WO 95/11752 describes a process in which metals are chemically deposited on an open-cell polymer foam and, after drying and pyrolysis, an open-cell metal foam which can be converted into a ceramic foam by oxidation is obtained. Here too, drying and pyrolysis are very complicated. Drying and pyrolysis are avoided by the process which is claimed in EP-A 261,070 and starts from a metal foam, preferably from aluminum foam, for the preparation of ceramic foams and in which the latter is then oxidized to the metal oxide. A disadvantage of this process is that a metal foam has to be prepared beforehand in some manner. A process for the preparation of metal foams (Fraunhofer-Institut fur Angewandte Materialforschung, Bremen) starts from an aluminum powder, with which titanium hydride powder is mixed. The powder mixture is heated in a mold to just above the melting point of aluminum, the titanium hydride decomposing and the resulting hydrogen expanding the molten aluminum. In this case, which is not generally applicable, the melting point of the aluminum and the decomposition temperature range of the titanium hydride are compatible with one another.
In other known processes, too, hydrogen is used as a blowing agent for the preparation of inorganic foams: thus, it is known that strongly alkaline alkali metal silicates or alkali metal aluminates can be mixed with a powder of a non-noble metal, preferably aluminum, the metal dissolving and hydrogen being evolved as a gaseous blowing agent. After the foams have been dried, they have to be treated with ammonium compounds in order to remove disadvantageous alkali metal ions. After sintering, such foams contain less than 0.5% of alkali metal ions (EP-A 344,284, DE-A 38,16,893).
A dry process for the preparation of ceramic foams comprises mixing ceramic powders with volcanic eruption products which, when heated to 900-1400° C., expand the resulting melt with gas evolution (JP-A 6,0221,371). Foams prepared in this manner are used in particular as heat-insulating (closed-cell) building material.
JP-A 2/290211 describes a process for the preparation of ceramic filters for metal melts, in which resin particles of various sizes, preferably of foamed polystyrene, are bonded to one another and the voids are infiltrated with a ceramic slip. After drying at 500-600° C., the organic components are removed by pyrolysis and the foam is then sintered in air at 1200-1800° C.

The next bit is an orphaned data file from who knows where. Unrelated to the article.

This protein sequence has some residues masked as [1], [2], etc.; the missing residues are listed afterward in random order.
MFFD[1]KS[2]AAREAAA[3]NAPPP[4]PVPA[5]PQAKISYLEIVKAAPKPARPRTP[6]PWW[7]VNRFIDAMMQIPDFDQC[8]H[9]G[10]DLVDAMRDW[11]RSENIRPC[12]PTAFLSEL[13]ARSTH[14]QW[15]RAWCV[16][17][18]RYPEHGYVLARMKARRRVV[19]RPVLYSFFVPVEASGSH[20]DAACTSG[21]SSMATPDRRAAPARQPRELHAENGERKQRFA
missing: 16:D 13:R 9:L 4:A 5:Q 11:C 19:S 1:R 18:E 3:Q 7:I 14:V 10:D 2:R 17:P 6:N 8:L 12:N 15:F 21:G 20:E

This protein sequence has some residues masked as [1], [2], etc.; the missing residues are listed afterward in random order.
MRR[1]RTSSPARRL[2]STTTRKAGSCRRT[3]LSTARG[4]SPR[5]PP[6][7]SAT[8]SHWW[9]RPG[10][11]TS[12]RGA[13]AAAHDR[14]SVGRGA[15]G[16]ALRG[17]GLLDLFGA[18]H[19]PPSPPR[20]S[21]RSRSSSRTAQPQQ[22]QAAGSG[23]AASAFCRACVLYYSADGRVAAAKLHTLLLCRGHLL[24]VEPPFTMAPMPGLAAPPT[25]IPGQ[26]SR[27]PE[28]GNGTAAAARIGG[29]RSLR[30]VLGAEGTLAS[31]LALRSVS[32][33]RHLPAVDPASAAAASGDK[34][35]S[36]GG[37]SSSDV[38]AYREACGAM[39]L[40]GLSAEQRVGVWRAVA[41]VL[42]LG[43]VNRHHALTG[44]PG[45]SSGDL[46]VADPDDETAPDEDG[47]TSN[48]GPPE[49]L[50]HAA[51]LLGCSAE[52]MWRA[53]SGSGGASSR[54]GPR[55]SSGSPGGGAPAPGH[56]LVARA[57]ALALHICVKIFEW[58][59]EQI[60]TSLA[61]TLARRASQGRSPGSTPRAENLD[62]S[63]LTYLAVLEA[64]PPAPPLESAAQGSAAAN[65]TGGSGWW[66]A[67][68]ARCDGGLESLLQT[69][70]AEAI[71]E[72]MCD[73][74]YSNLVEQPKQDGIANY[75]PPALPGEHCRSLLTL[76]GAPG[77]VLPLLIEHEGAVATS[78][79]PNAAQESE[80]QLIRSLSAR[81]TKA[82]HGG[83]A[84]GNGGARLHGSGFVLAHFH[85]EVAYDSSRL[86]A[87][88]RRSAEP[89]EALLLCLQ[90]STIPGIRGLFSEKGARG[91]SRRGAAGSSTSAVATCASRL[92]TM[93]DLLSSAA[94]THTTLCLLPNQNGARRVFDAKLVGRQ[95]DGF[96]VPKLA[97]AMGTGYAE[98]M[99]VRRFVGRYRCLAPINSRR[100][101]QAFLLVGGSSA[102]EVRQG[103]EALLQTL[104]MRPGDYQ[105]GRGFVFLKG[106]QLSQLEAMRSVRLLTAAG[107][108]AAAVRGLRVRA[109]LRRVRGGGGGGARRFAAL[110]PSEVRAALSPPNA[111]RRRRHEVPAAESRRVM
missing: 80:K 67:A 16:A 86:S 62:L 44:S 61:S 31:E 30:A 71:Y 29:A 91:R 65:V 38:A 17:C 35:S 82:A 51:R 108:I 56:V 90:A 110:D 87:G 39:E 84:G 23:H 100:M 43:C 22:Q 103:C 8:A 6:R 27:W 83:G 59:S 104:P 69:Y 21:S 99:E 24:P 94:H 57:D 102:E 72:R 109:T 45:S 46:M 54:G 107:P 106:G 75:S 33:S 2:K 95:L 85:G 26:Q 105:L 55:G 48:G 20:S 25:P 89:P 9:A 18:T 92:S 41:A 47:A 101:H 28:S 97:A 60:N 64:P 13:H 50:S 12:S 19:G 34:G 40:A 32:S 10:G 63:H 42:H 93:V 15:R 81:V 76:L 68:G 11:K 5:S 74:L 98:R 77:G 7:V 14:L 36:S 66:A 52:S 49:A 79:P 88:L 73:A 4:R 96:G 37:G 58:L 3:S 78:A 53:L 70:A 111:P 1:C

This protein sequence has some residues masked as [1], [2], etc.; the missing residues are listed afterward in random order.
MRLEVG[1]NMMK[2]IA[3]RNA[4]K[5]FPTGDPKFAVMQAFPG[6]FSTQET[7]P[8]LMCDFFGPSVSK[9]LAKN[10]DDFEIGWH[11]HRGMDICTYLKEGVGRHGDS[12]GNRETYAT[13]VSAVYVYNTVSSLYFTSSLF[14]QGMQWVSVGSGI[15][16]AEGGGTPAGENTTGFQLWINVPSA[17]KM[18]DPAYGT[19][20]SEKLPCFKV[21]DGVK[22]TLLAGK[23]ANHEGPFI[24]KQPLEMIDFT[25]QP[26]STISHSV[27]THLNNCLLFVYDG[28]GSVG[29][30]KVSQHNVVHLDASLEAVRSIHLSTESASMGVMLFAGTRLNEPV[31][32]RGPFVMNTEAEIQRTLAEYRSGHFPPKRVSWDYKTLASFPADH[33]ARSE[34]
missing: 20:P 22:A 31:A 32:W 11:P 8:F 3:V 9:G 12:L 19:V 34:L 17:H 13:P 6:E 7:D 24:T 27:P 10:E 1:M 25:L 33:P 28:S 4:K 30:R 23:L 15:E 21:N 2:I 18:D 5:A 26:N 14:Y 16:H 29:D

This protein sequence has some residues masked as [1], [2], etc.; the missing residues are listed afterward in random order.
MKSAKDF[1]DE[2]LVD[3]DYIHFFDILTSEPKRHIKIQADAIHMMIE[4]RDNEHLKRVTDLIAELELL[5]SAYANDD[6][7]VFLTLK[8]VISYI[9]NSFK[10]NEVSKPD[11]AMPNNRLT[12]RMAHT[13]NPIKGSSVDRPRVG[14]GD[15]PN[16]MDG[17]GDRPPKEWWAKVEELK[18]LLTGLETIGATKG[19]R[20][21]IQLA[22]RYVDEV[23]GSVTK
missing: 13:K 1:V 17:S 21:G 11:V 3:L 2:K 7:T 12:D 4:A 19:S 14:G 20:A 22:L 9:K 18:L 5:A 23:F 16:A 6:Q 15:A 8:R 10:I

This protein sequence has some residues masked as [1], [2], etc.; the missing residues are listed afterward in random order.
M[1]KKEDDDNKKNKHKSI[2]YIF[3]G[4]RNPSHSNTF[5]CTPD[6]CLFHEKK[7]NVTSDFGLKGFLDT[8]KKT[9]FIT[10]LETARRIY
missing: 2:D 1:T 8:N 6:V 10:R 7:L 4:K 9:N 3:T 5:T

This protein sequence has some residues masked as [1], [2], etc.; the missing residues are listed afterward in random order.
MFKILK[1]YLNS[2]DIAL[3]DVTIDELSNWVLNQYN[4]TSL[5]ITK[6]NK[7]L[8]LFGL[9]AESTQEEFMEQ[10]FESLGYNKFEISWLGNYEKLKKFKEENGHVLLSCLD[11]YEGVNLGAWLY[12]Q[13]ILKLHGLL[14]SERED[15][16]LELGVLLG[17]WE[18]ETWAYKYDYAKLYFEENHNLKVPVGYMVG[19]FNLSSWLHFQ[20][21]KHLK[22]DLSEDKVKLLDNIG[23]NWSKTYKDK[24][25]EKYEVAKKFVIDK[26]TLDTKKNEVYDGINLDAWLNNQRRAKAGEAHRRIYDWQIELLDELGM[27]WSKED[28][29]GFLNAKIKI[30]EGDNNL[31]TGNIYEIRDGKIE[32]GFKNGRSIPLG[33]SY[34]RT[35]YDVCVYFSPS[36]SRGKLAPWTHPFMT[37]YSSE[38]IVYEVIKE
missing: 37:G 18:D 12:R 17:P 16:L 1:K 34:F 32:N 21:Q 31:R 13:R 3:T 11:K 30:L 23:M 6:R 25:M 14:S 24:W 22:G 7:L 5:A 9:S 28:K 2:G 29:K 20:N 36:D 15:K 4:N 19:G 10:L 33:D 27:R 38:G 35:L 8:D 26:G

Open channels in ceramic foams can also be produced by applying short organic fibers, such as cotton, polyamide fibers or acrylic fibers, or inorganic fibers, such as graphite fibers, to an adhesive surface, applying further fibers with an organic binder, infiltrating the laid fiber web with inorganic slip, drying, pyrolyzing and sintering (EP-A 341,203). Foams having a pore volume of less than 35% are said to be produced in this manner. They are used as filters for molten metals.
Finally, it is also known that ceramic foams can be produced by adding aqueous polymer dispersions to aqueous ceramic slips, beating the mixture like cream, until it has from 1.5 to 10 times the initial volume, to give a foam, running the foam into a mold, drying, removing the organic assistants by pyrolysis and then sintering (EP-A 330,963). The amount by weight of organic material is 65-95% and the amount by weight of dispersion (dry matter) is 5-50%, which has to be removed by pyrolysis. What is disadvantageous for the applications of such open-cell inorganic foams is that relatively large air bubbles, too, are beaten in and that a large part of the foam cells are closed. Air is occluded during beating, and the resulting cells are stabilized by the polymer dispersion and only some of them break open during drying.
Problems arise in attempts to fill the reactive components of polyurethane foams to a high degree with inorganic powders and, by their reaction with one another, directly to produce an open-cell polyurethane foam which has a high filler content and from which the organic components can be removed by pyrolysis owing to the open-cell character. The molar mass of the components at the beginning of foaming is in fact so low that the foaming mixture is not sufficiently elastic, with the result that the small foam bubbles burst too early and the gaseous blowing agent, CO2, escapes substantially unused. The poor elasticity also rapidly results in cracks in the material, from which the gaseous blowing agent likewise flows away unused.